On Monday, the UN Envoy and Head of the United Nations Support Mission to Libya (UNSMIL), Abdoulaye Bathily voiced concerns over the profound governance flaws within Libya, a revelation highlighted by the recent catastrophe in Derna.
Bathily underscored key challenges, including poor maintenance of dam systems, ineffective resource management, and a notable absence of efficient mechanisms to manage natural disasters. He emphasized the persistent lack of a unified political decision-making process at the national level.
In his periodic report to the Security Council on Monday, the Envoy noted that UN agencies have conducted a preliminary evaluation of the damages in flood-affected areas, outlining immediate requirements and future needs.
He expressed his concerns to the Security Council, over the growing political division in Libya and how this might hinder reconstruction initiatives in Derna, and its neighbouring regions.
Bathily pointed out the ongoing disputes among Libyan leaders concerning the jurisdiction and authority over reconstruction projects, especially in the east and west of the country.
He also highlighted the UN’s recommendation to set up a consolidated national platform, to evaluate the extent of the damage, and the estimated costs of reconstruction.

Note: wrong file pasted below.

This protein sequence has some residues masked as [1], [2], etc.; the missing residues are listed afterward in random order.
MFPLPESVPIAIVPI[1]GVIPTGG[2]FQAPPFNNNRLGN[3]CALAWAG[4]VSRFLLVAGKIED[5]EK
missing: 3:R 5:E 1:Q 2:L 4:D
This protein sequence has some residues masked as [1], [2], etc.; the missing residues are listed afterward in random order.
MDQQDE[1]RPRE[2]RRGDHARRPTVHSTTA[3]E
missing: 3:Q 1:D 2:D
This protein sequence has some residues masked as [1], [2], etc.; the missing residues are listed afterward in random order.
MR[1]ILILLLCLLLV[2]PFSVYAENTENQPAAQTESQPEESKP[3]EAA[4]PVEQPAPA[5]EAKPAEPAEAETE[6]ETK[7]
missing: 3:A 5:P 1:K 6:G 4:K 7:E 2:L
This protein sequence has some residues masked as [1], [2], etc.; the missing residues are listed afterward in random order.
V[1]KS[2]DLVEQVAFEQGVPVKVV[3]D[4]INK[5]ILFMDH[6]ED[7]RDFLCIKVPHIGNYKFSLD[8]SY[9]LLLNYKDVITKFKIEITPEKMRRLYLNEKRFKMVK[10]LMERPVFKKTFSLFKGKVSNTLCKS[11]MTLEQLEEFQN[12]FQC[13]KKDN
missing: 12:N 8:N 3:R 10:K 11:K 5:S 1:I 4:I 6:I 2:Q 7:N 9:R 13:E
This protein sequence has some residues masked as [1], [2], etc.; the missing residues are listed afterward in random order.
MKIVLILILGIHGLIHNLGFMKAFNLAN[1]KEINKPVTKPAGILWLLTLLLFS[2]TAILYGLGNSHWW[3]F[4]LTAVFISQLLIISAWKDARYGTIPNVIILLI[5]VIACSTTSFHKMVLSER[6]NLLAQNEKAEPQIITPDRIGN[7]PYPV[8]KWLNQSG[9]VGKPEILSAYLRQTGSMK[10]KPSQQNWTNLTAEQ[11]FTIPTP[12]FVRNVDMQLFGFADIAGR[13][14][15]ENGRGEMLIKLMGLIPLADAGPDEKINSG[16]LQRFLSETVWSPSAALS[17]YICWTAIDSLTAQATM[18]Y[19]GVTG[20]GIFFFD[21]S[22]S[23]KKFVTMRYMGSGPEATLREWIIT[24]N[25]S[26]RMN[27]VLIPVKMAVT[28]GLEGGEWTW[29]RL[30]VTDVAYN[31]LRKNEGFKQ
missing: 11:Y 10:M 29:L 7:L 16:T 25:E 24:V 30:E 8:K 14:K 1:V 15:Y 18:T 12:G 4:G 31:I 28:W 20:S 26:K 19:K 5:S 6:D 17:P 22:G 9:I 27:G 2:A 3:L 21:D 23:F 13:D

While the majority of the reconstruction expenditure is expected to be borne by Libya, Bathily cautioned that the prevailing tensions among Libyan leaders could lead to a sense of disenchantment among the people of Derna.
On 10 September, a devastating storm swept through several eastern regions of Libya, notably the cities of Derna, Benghazi, Al-Bayda, Al-Marj, and Sousse. This resulted in significant destruction and led to the loss of thousands of lives, injuries, and missing individuals.
Floods from storm Daniel have inflicted substantial damage in northeast Libya, affecting housing, healthcare facilities, water networks, and other infrastructures. As per United Nations data, the catastrophe has prompted the displacement of 42,000 individuals as of mid-October.
Relief entities, diligently operating in the field, performed comprehensive needs assessments throughout the flood-affected areas in late September. Vital necessities were identified, with food, health services, protection, shelter, and sanitation emerging as critical needs.
Recent statistics unveil a tragic scene, recording over 4,000 fatalities and approximately 10,000.